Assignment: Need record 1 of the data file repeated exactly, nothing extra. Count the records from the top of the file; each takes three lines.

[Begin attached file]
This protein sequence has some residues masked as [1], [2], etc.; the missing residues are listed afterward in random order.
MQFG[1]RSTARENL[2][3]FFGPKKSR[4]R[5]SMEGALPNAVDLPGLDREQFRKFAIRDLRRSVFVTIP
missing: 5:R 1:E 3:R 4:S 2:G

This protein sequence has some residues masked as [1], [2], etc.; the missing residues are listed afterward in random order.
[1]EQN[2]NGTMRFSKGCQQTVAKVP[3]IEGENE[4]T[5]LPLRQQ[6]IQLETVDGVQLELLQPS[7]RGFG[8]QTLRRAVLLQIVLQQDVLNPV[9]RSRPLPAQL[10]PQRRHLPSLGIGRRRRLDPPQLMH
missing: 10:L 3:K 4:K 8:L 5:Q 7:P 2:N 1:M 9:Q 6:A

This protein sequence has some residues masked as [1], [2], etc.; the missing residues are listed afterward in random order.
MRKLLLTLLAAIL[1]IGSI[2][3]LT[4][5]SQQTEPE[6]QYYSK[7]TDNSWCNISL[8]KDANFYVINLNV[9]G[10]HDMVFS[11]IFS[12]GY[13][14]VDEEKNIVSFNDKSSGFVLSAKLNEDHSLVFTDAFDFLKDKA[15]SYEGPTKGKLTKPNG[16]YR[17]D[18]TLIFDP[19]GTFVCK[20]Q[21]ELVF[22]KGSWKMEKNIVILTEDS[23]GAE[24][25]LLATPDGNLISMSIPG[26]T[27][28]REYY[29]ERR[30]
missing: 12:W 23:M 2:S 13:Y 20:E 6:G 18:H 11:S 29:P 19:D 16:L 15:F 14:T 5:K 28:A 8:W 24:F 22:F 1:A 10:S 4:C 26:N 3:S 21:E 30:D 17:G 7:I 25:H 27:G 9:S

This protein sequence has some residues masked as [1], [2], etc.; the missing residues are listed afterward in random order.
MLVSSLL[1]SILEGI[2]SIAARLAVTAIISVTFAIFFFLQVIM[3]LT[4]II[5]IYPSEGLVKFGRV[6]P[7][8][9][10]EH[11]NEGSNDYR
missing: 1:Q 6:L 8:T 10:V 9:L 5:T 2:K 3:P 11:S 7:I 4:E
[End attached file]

This protein sequence has some residues masked as [1], [2], etc.; the missing residues are listed afterward in random order.
MQFG[1]RSTARENL[2][3]FFGPKKSR[4]R[5]SMEGALPNAVDLPGLDREQFRKFAIRDLRRSVFVTIP
missing: 5:R 1:E 3:R 4:S 2:G